The following comes from a July 24 story on Breitbart.com.
Lt. Col. Kenneth Reyes is a Christian chaplain currently serving in the U.S. Air Force. He is stationed at Joint Base Elmendorf-Richardson in Alaska. As an ordained clergyman whose duties are to provide religious instruction and spiritual counseling, he has a page on the base’s website called “Chaplain’s Corner.”
Reyes recently wrote an essay entitled, “No Atheists in Foxholes: Chaplains Gave All in World War II.” This common saying is attributed to a Catholic priest in World War II, made famous when President Dwight D. Eisenhower said during a 1954 speech: “I am delighted that our veterans are sponsoring a movement to increase our awareness of God in our daily lives. In battle, they learned a great truth that there are no atheists in the foxholes.”
As reported by Fox News’s Todd Starnes, when Reyes referenced this famous line in his essay, the Military Religious Freedom Foundation contacted the base commander, Col. Brian Duffy, demanding he take action on Reyes’s “anti-secular diatribe.”
The foundation’s letter says that by Reyes’s “use of the bigoted, religious supremacist phrase, ‘no atheists in foxholes,’ he defiles the dignity of service members.” They accuse him of violating military regulations.
My legal research on this issue uncovered no regulation prohibiting Reyes’ speech, which looks like expression protected by the free speech and religious freedom provisions of the First Amendment. Military leaders did not respond to Fox’s inquiries asking the Air Force to identify any such rules.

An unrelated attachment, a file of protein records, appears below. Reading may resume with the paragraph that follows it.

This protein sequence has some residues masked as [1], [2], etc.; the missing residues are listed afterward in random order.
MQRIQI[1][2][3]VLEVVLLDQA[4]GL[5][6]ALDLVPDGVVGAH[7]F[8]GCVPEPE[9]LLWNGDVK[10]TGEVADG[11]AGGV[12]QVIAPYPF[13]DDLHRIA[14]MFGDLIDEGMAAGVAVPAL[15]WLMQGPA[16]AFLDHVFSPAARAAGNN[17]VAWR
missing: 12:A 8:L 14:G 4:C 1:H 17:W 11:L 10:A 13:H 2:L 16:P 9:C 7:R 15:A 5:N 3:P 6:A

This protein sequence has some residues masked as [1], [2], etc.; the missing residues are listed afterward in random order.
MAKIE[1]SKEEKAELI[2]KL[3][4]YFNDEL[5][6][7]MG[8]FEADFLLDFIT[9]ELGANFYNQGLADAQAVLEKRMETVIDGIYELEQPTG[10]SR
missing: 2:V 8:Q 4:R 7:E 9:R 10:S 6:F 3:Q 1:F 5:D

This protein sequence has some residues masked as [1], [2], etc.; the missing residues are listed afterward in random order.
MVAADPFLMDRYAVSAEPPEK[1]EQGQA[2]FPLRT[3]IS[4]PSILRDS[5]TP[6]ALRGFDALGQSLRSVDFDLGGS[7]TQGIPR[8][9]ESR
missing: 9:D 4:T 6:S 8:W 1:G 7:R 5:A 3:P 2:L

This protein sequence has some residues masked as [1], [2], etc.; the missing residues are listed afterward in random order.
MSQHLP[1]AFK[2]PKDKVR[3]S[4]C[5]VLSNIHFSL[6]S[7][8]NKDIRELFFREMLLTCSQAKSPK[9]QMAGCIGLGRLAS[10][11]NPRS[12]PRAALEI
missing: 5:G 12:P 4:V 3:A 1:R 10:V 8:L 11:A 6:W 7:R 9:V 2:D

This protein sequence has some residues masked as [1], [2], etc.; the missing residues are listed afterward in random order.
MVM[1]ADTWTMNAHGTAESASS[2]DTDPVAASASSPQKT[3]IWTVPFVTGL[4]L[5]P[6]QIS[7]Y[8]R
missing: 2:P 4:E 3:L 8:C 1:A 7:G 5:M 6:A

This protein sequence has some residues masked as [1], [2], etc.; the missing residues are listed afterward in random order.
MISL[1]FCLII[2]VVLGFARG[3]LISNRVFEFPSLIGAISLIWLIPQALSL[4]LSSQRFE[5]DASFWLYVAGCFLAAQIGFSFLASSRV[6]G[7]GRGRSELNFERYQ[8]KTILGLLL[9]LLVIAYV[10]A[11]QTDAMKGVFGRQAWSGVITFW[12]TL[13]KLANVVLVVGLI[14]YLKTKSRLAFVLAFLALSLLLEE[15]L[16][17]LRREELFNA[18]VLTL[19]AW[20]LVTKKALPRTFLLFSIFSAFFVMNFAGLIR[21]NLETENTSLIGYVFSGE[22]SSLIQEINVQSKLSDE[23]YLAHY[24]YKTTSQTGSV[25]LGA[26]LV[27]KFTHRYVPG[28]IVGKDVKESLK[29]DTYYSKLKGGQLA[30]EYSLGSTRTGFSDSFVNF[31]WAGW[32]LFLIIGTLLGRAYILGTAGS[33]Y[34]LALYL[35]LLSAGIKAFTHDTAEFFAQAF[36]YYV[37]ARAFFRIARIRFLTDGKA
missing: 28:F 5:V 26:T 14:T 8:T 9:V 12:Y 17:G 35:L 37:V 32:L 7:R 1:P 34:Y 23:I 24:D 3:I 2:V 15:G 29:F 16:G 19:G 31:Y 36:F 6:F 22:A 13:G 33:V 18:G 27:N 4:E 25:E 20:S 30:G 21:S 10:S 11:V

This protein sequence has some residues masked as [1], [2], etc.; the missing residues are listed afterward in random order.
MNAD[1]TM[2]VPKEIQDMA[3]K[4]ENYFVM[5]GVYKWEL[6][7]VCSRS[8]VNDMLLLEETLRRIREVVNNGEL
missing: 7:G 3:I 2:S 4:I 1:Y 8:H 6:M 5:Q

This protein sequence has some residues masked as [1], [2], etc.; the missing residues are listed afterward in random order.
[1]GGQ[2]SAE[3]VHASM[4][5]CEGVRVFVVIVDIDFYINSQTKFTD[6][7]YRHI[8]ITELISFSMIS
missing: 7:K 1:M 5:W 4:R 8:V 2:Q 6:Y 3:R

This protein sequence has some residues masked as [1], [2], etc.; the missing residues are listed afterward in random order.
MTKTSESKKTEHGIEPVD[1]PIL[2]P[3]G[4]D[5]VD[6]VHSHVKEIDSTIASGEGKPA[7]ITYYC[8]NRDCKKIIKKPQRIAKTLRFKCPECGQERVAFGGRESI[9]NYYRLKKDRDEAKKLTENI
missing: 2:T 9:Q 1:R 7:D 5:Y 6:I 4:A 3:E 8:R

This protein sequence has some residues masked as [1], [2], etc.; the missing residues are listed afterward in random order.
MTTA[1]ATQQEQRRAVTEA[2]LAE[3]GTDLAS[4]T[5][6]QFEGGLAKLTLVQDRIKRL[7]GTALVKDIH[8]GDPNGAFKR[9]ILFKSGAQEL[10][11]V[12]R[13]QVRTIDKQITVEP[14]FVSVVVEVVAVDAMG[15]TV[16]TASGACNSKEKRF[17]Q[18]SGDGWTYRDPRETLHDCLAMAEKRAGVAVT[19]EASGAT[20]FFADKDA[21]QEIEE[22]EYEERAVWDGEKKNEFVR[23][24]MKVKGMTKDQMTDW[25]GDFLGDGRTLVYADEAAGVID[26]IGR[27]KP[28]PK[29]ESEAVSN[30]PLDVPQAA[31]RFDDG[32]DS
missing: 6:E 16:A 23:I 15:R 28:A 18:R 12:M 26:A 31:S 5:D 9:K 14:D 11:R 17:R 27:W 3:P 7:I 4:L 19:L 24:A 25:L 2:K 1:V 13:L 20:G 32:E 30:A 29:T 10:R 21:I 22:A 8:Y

Nonetheless, only five hours after the religious freedom foundation’s complaint, the essay was removed from the website. Duffy has profusely apologized to the foundation for not stopping this religious leader from sharing religious thoughts.
But this response—which again appears to be a violation of Reyes’s First Amendment rights—is insufficient for the religious freedom foundation. They said, “Faith based hate, is hate all the same,” and, “Lt. Col. Reyes must be appropriately punished.” (Emphasis added).
So the religious freedom foundation is saying that the coercive power of government must be used to punish a military officer, who is also an ordained Christian minister, for making ordinary religious references consistent with his faith.
Retired Lt. Gen. Jerry Boykin of the Family Research Council—one of the leaders of a new religious liberty coalition for the military—responded, “A chaplain has been censored for expressing his beliefs about the role of faith in the lives of service members… Why do we have chaplains if they aren’t allowed to fulfill that purpose?”
The Military Religious Freedom Foundation is activist Mikey Weinstein’s organization. He called observant Christians “fundamentalist monsters” seeking to impose a “reign of theocratic terror,” and he described sharing the gospel of Jesus Christ in the military as an act of “spiritual rape” that makes believers “enemies of the Constitution” who are committing an act of “sedition and treason” against this nation.
The Obama-Hagel Defense Department and Air Force have met with Weinstein and the foundation over a period of four years and recently told Congress that there are no problems with suppressing religious speech in the military. However, because this growing wave of anti-Christian extremism has been exposed to the public, the U.S. House has inserted new religious liberty protections for military members in pending legislation.
President Obama threatens to veto the legislation. Reyes’s story makes it more likely that Congress will stand its ground and fight to protect the religious liberty of him and countless others in the military, as those service members continue risking their lives to fight for all Americans.
To read original story, click here.